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Caseythoughts Even in the midst of the heatwave doldrums of this summer, it seems there are plenty of items to extemporize on, both local and national. I had originally planned on looking at the headline 'City To Attempt New Tax Credit Program'. In otherwords, giving a 'gift' to Ithaca's treasury, thus eliminating another word from our modern lexicon, 'Tax'. What a concept.

I may still confront that idea in near future (after all, the IRS is certainly on that like white on paper), but the retirement of Anthony Kennedy from the Supreme Court of the US affords a great opportunity to expand a bit on what we might call Constitution 101. And since the media is apparently obfuscating some issues as well as misrepresenting an issue or two due to ignorance, I think a couple of 'thoughts' based on history, both recent and not-so recent, would help readers to see what the Court is, as well as 'is not', what it can and cannot do, and its relationship with Congress and the Chief Executive, the other two branches of our government (which a majority of high school students could not answer correctly about how many branches the US government has).

In the Federalist papers, Alexander Hamilton considered the Judiciary as the 'least dangerous' of the three branches, in light of how 'the people' might otherwise dangerously influence the legislature and executive branches, but a Supreme Court could be somewhat immune from the 'mob rule' by being appointed for life. The Supreme Court was originally set up to oversee state courts (which were notorious for going their own way with wildly divergent views), set up a Federal court system and handle cases of 'fundamental law'. No power was originally foreseen or believed to be necessary over the other two branches' actions. Indirect election of the Executive (Electoral College) and appointed senators (by state legislatures) would shortcut unruly mob sentiments (which were abhorred by the Constitutional Convention members) and the Supreme Court justices would be appointed for life assuming they 'behaved'. This ran into immediate problems (among other issues) as soon as 1798, and especially in 1801.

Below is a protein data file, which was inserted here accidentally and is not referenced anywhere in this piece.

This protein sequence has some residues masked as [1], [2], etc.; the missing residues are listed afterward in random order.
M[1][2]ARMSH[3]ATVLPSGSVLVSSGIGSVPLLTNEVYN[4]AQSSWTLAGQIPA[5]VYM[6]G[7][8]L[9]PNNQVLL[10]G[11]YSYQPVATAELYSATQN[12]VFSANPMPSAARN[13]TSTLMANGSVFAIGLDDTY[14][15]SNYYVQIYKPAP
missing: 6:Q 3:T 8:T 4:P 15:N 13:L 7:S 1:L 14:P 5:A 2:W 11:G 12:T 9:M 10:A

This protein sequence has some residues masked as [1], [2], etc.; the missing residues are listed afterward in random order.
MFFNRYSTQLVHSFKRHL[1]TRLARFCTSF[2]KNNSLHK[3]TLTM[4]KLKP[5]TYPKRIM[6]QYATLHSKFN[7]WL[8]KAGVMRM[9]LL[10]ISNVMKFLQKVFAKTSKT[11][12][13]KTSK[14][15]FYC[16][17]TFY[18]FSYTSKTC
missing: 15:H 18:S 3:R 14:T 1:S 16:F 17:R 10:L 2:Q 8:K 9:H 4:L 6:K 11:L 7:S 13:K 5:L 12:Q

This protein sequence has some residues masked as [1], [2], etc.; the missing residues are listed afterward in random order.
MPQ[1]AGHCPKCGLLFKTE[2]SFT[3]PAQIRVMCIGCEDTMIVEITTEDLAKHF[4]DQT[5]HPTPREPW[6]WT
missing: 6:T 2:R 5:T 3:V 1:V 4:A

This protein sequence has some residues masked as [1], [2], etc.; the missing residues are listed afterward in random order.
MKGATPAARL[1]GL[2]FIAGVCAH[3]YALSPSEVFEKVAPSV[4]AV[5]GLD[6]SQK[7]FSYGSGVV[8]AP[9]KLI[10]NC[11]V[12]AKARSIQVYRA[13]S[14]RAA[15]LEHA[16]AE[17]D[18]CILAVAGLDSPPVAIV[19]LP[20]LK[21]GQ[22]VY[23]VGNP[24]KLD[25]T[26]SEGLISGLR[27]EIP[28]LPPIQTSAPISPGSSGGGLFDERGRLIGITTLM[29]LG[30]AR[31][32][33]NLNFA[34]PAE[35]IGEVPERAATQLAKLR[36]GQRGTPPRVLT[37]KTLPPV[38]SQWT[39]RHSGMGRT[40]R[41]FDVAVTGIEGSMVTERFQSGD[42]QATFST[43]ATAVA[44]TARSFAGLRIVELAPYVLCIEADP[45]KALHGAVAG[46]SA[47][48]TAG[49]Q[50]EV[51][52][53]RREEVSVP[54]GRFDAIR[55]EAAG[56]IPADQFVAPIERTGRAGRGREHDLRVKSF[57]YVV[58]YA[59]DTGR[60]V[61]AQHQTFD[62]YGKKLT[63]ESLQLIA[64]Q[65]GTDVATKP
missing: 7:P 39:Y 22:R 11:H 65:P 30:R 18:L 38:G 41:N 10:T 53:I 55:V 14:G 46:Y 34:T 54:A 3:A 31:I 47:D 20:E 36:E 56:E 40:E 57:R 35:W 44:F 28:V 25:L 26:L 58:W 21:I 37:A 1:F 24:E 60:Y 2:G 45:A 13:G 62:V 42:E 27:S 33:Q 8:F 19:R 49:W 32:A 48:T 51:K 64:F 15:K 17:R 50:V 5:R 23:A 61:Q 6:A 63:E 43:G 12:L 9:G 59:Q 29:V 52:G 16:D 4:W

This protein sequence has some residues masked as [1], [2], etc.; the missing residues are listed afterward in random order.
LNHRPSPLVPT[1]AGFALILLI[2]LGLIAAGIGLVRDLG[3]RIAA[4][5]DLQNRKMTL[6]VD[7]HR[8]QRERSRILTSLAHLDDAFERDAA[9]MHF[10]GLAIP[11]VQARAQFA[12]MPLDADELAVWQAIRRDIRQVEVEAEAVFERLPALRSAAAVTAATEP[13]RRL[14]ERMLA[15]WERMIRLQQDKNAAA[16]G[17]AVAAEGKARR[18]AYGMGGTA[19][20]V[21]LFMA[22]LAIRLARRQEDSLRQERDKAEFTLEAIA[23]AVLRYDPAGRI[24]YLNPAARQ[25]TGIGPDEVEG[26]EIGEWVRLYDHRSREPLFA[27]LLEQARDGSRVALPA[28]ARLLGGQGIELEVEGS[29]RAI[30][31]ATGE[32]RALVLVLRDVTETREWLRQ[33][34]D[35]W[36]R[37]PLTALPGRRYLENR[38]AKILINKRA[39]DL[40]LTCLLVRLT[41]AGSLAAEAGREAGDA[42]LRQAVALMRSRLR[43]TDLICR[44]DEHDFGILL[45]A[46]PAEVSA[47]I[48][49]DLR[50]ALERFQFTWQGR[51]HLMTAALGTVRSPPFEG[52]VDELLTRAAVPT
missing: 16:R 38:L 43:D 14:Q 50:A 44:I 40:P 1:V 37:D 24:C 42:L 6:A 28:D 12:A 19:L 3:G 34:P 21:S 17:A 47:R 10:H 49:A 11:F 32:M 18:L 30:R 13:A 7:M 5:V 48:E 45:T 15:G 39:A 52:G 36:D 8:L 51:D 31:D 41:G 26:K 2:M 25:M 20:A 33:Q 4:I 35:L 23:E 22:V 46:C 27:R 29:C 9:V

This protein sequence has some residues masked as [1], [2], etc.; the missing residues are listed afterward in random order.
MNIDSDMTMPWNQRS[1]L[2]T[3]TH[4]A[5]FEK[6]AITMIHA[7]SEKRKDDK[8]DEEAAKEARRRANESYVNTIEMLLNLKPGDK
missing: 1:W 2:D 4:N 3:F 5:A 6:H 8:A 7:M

John Adams, miffed at being rejected for a second term (he was an arrogant sort, and his Federalist credentials were defeated by the republican, note small 'r', beliefs of Thomas Jefferson, as well as the imperialist and nefarious intentions of Aaron Burr), appointed a bevy of judges just prior to Jefferson's inauguration, thus earning the title of 'midnight judges' (the 19th century was good at catch phrases, too).

The real argument over the early years had been a strong 'federal' (read: central) government vs. a state centered government (the Articles of Confederation had proven a failure of this idea). This division of opinion was fostered by ideas of 'states' rights, people-driven 'republican' ideals and the concept of 'rule of law'. Essentially, 'republican' ideals won out in compromise fashion, and were espoused later in history by the popular election of presidents, a strengthened House of Representatives, various amendments to the original Constitution, but also threatened to rip the new nation asunder in familiar ways: New England threatened secession over the declaration of war on Great Britain in 1812, states going their own way with the concept of 'nullification', such as South Carolina over tariffs in 1830, and other issues as slavery became the dominant constitutional issue issue from 1820 to its fruition in 1860-65, which nullified nullification until the 20th century).

Antipathy to a Supreme Court's powers found their first 'victim' in the impeachment of Samuel Chase, a Supreme Court justice, in 1804 due to political feelings that he and the Court were being 'high handed' in its actions, exceeding their interpretation of its 'writ' in the stated and unstated aims of the Constitution, as originally written (the originalist arguments had begun long before Antonin Scalia).

'Marbury v. Madison' was a complicated case, as one of the afore-mentioned 'midnight judges' sued Secretary of State Madison over the refusal to allow Justice Marbury to take his federal judicial seat. John Marshall was Chief Justice, and his great contribution to the Court was to find concurrence and mutual assent in Court decisions. Essentially, Marshal's court ruled that the Court had the right to intervene in such cases where a conflict existed between two constitutional rights, as well as conflicts between branches of government, as defined by the Court's reading of the Constitution. Although Marbury was seen as a 'narrow' ruling', it had implications for the next two hundred years, to our present day. It recognized the Constitution as a legal document, more than just a political document.